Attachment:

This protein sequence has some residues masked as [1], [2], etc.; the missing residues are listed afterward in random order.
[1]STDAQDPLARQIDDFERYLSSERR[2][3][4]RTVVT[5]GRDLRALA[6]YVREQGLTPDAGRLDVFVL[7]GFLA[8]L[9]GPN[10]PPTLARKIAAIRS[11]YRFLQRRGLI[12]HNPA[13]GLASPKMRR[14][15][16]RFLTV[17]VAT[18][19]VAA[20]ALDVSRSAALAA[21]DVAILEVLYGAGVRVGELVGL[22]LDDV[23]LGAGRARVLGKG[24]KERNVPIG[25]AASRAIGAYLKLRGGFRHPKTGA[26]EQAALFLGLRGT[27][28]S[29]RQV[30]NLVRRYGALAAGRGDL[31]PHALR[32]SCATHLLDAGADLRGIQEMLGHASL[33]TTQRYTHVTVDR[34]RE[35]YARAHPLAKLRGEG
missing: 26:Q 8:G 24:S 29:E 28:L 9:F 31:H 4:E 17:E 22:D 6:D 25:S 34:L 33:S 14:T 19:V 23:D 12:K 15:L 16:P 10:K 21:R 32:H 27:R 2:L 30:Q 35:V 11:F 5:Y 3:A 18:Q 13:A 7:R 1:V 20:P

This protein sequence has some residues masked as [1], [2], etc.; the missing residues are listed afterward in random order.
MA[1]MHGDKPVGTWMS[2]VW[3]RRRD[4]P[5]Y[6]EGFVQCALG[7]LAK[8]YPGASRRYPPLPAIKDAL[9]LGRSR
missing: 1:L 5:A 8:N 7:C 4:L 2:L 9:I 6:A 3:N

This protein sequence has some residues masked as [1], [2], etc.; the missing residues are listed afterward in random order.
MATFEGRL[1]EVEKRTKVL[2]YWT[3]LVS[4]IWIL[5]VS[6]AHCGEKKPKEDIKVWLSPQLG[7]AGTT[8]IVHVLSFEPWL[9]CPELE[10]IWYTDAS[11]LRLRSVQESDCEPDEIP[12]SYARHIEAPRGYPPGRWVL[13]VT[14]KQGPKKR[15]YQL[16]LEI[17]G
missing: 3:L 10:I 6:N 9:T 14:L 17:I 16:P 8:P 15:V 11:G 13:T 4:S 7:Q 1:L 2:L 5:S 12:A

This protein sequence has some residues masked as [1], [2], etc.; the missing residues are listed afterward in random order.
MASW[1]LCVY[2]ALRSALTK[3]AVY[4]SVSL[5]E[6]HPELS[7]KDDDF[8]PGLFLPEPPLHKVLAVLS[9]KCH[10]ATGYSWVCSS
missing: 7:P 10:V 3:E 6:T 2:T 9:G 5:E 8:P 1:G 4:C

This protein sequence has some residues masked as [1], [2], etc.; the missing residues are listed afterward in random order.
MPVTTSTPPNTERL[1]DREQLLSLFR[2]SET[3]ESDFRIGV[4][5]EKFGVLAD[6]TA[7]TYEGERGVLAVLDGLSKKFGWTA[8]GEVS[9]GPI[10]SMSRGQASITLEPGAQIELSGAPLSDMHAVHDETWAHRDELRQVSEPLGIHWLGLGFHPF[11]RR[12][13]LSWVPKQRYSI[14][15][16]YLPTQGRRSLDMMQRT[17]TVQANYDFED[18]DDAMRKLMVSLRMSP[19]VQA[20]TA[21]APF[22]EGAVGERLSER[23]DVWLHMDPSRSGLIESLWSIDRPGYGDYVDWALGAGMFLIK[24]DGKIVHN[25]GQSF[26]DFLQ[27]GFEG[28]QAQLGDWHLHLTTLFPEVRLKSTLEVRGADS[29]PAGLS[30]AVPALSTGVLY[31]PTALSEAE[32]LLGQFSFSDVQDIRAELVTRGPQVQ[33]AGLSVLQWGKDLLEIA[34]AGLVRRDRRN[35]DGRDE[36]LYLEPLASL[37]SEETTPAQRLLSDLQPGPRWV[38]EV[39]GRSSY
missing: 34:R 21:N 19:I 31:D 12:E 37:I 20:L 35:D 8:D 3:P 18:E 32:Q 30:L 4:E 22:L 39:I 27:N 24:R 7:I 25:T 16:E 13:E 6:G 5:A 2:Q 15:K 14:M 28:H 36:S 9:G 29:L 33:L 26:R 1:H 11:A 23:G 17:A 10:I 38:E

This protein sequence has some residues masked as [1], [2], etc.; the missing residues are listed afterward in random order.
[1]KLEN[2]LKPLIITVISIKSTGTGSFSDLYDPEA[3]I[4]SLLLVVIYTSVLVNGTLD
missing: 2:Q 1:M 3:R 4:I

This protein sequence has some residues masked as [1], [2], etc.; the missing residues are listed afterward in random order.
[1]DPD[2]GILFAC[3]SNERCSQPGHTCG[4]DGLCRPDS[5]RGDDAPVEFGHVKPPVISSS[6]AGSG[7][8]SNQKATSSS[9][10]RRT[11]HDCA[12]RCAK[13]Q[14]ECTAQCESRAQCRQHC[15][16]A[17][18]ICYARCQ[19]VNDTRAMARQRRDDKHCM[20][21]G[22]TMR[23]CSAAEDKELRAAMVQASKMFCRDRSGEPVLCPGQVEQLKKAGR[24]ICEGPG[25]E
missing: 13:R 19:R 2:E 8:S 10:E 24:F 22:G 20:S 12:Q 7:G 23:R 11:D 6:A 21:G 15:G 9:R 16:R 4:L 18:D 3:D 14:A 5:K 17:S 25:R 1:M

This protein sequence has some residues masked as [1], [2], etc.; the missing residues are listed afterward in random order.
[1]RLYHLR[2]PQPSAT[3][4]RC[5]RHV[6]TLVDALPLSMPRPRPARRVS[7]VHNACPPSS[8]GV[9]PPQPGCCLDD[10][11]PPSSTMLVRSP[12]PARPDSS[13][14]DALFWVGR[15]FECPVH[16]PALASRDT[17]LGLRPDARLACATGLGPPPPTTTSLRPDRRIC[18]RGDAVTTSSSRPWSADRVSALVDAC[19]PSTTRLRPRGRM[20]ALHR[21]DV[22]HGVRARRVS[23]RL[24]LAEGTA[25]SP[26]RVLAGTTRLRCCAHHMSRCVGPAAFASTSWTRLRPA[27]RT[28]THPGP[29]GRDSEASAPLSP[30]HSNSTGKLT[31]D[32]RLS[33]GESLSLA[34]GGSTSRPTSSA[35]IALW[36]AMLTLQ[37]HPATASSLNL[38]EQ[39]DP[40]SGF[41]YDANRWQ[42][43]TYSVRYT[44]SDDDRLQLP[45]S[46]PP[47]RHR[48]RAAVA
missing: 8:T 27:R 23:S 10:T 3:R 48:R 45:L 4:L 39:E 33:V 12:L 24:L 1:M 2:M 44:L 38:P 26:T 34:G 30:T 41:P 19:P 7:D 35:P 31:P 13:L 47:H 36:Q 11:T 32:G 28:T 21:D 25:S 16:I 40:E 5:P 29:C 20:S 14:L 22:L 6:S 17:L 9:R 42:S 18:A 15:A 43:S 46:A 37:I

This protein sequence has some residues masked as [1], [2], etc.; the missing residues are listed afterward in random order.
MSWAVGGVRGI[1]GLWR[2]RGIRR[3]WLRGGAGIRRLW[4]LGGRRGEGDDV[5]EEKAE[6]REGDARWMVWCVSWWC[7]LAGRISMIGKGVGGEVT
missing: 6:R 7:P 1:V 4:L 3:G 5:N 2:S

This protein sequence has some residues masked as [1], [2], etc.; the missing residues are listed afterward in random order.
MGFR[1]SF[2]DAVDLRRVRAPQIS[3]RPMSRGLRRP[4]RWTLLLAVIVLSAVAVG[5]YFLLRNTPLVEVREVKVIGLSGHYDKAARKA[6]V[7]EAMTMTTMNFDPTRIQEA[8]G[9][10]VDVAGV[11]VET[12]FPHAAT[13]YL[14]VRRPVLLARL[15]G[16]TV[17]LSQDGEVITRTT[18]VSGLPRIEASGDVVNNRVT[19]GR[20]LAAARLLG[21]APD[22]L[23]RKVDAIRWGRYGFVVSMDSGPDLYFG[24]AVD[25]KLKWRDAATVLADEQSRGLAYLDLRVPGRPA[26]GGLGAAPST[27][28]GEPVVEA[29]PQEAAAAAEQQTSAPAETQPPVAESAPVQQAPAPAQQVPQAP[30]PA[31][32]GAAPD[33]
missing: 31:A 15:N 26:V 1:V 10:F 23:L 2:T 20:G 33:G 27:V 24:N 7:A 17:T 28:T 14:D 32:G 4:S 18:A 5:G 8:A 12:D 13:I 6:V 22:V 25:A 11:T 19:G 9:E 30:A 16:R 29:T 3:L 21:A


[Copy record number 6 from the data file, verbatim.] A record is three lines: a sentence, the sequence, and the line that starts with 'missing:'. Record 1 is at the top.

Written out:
This protein sequence has some residues masked as [1], [2], etc.; the missing residues are listed afterward in random order.
[1]KLEN[2]LKPLIITVISIKSTGTGSFSDLYDPEA[3]I[4]SLLLVVIYTSVLVNGTLD
missing: 2:Q 1:M 3:R 4:I